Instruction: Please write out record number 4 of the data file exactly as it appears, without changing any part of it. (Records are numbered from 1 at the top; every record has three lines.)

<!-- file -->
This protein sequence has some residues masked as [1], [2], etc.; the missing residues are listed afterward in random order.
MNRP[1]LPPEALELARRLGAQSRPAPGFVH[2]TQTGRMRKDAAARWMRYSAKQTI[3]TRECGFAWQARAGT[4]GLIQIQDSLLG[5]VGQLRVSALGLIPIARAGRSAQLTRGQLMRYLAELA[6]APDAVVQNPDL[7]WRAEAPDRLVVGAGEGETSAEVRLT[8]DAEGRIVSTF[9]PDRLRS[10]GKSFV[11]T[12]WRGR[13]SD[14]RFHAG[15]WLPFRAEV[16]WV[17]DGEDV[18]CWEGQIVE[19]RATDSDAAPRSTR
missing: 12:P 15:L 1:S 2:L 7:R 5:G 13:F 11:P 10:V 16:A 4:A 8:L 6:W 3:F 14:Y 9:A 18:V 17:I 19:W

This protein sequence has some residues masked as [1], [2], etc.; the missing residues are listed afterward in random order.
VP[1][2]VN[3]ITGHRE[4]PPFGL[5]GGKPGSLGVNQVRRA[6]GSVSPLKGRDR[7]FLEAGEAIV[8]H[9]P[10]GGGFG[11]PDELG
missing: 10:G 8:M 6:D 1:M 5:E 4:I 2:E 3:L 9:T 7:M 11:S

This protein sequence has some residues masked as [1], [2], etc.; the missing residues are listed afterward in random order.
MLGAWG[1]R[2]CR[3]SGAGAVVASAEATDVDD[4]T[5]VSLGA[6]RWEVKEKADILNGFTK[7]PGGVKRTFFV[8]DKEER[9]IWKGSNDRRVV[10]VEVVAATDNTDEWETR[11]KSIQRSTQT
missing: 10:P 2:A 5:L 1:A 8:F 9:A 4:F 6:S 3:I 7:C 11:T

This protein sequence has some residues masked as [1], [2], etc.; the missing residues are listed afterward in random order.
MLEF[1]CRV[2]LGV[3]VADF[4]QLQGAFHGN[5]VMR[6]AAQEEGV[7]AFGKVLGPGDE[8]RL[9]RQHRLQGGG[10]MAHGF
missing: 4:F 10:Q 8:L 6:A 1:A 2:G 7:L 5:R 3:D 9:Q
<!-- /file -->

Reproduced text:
This protein sequence has some residues masked as [1], [2], etc.; the missing residues are listed afterward in random order.
MLEF[1]CRV[2]LGV[3]VADF[4]QLQGAFHGN[5]VMR[6]AAQEEGV[7]AFGKVLGPGDE[8]RL[9]RQHRLQGGG[10]MAHGF
missing: 4:F 10:Q 8:L 6:A 1:A 2:G 7:L 5:R 3:D 9:Q